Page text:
Journal Reference:

  1. A. Cruz-Migoni, G. M. Hautbergue, P. J. Artymiuk, P. J. Baker, M. Bokori-Brown, C.-T. Chang, M. J. Dickman, A. Essex-Lopresti, S. V. Harding, N. M. Mahadi, L. E. Marshall, G. W. Mobbs, R. Mohamed, S. Nathan, S. A. Ngugi, C. Ong, W. F. Ooi, L. J. Partridge, H. L. Phillips, M. F. Raih, S. Ruzheinikov, M. Sarkar-Tyson, S. E. Sedelnikova, S. J. Smither, P. Tan, R. W. Titball, S. A. Wilson, D. W. Rice. A Burkholderia pseudomallei Toxin Inhibits Helicase Activity of Translation Factor eIF4A. Science, 2011; 334 (6057): 821 DOI: 10.1126/science.1211915

Cite This Page:

University of Sheffield. "Scientists defuse the 'Vietnam time bomb': How bacterial pathogen causes deadly tropical disease melioidosis." ScienceDaily. ScienceDaily, 10 November 2011. <www.sciencedaily.com/releases/2011/11/111110142052.htm>.
University of Sheffield. (2011, November 10). Scientists defuse the 'Vietnam time bomb': How bacterial pathogen causes deadly tropical disease melioidosis. ScienceDaily. Retrieved December 18, 2014 from www.sciencedaily.com/releases/2011/11/111110142052.htm
University of Sheffield. "Scientists defuse the 'Vietnam time bomb': How bacterial pathogen causes deadly tropical disease melioidosis." ScienceDaily. www.sciencedaily.com/releases/2011/11/111110142052.htm (accessed December 18, 2014).

Share This


More From ScienceDaily



More Plants & Animals News

Thursday, December 18, 2014

Featured Research

from universities, journals, and other organizations


Featured Videos

from AP, Reuters, AFP, and other news services

When You Lose Weight, This Is Where The Fat Goes

When You Lose Weight, This Is Where The Fat Goes

Newsy (Dec. 17, 2014) — Can fat disappear into thin air? New research finds that during weight loss, over 80 percent of a person's fat molecules escape through the lungs. Video provided by Newsy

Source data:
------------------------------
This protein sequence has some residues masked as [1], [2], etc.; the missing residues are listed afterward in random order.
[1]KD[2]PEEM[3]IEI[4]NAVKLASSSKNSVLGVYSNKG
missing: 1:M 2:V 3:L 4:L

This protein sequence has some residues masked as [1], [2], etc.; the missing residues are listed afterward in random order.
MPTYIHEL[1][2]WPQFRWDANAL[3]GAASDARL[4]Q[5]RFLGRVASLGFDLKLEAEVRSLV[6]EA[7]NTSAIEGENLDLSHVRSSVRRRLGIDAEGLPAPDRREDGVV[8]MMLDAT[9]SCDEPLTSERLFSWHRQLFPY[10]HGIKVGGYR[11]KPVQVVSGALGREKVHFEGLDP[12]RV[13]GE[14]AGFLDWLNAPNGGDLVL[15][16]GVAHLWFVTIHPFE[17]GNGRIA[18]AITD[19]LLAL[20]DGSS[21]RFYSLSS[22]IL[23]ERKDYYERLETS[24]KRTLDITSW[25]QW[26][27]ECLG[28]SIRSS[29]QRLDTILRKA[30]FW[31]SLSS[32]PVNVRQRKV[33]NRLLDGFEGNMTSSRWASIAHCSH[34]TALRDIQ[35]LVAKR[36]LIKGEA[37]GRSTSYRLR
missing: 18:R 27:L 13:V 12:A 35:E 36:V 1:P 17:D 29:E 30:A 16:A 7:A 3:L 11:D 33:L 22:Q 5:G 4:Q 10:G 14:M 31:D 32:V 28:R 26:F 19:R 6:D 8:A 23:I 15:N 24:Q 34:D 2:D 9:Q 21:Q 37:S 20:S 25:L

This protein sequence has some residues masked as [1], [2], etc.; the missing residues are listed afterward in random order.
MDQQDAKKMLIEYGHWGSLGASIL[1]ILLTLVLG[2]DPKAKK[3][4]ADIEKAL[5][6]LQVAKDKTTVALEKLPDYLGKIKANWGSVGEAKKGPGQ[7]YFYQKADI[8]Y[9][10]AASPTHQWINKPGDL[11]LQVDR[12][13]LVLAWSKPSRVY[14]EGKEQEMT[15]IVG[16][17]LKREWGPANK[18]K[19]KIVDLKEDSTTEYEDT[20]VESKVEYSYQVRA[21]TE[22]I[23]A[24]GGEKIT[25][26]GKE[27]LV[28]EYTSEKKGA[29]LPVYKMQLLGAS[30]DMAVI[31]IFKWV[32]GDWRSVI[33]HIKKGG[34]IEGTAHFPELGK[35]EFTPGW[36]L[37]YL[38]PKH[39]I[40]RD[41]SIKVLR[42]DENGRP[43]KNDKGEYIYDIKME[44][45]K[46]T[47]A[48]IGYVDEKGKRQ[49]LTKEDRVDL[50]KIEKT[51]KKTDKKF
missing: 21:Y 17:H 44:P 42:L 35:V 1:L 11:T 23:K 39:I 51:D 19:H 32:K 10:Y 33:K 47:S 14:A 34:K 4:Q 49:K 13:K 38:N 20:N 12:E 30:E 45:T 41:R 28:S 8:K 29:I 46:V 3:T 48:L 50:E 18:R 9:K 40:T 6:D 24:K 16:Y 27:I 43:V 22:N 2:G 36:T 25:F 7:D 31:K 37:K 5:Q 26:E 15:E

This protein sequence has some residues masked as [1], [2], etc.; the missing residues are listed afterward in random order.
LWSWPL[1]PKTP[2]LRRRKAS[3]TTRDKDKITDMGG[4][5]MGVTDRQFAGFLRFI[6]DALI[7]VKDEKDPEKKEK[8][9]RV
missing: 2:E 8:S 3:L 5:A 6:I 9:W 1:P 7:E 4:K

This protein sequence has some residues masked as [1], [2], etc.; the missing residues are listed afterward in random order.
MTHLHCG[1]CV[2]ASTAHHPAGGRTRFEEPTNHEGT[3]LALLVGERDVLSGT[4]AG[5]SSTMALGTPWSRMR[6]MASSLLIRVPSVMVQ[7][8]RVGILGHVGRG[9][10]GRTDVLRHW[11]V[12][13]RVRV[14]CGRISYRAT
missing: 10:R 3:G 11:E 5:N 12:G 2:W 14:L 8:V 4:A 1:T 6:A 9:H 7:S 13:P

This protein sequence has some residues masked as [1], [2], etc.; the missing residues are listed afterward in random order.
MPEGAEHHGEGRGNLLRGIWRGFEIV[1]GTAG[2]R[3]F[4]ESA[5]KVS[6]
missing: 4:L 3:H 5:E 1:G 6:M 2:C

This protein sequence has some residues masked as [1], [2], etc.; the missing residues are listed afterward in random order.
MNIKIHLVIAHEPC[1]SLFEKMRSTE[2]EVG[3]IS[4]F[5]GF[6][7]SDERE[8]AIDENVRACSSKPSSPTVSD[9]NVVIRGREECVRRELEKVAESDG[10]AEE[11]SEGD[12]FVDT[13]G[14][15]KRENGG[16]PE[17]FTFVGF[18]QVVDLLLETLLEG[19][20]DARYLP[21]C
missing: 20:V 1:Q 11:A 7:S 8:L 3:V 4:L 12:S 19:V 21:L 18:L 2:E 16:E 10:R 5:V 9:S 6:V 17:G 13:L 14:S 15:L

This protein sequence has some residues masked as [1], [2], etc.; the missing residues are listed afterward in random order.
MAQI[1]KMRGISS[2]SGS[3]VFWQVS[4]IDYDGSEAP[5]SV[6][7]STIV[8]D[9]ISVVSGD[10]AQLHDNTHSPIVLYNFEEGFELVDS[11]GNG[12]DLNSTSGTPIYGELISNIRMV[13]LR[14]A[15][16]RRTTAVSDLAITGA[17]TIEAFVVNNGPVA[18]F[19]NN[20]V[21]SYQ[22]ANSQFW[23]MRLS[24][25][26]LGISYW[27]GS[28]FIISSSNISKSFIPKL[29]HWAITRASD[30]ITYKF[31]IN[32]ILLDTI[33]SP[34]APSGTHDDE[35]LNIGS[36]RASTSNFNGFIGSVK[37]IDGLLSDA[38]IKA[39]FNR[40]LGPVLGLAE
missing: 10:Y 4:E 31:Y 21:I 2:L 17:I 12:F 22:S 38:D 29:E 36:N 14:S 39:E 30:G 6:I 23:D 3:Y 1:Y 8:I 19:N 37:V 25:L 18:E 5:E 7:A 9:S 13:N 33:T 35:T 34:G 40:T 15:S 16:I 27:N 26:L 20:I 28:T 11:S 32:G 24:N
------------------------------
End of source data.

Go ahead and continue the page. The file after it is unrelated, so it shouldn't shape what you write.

Powered by NewsLook.com
The Hottest Food Trends for 2015

The Hottest Food Trends for 2015

Buzz60 (Dec. 17, 2014) — Urbanspoon predicts whicg food trends will dominate the culinary scene in 2015. Mara Montalbano (@maramontalbano) has the story. Video provided by Buzz60
Powered by NewsLook.com
Rover Finds More Clues About Possible Life On Mars

Rover Finds More Clues About Possible Life On Mars

Newsy (Dec. 17, 2014) — NASA's Curiosity rover detected methane on Mars and organic compounds on the surface, but it doesn't quite prove there was life ... yet. Video provided by Newsy
Powered by NewsLook.com
Ivory Trade Boom Swamps Law Efforts

Ivory Trade Boom Swamps Law Efforts

Reuters - Business Video Online (Dec. 17, 2014) — Demand for ivory has claimed the lives of tens of thousands of African elephants and now a conservation report says the illegal trade is overwhelming efforts to enforce the law. Amy Pollock reports. Video provided by Reuters
Powered by NewsLook.com

Search ScienceDaily

Number of stories in archives: 140,361

Find with keyword(s):
 
Enter a keyword or phrase to search ScienceDaily for related topics and research stories.

Save/Print:
Share:  

Breaking News:

Strange & Offbeat Stories

 

Plants & Animals

Earth & Climate

Fossils & Ruins

In Other News

... from NewsDaily.com

Science News

Health News

Environment News

Technology News



Save/Print:
Share:  

Free Subscriptions


Get the latest science news with ScienceDaily's free email newsletters, updated daily and weekly. Or view hourly updated newsfeeds in your RSS reader:

Get Social & Mobile


Keep up to date with the latest news from ScienceDaily via social networks and mobile apps:

Have Feedback?


Tell us what you think of ScienceDaily -- we welcome both positive and negative comments. Have any problems using the site? Questions?
Mobile iPhone Android Web
Follow Facebook Twitter Google+
Subscribe RSS Feeds Email Newsletters
Latest Headlines Health & Medicine Mind & Brain Space & Time Matter & Energy Computers & Math Plants & Animals Earth & Climate Fossils & Ruins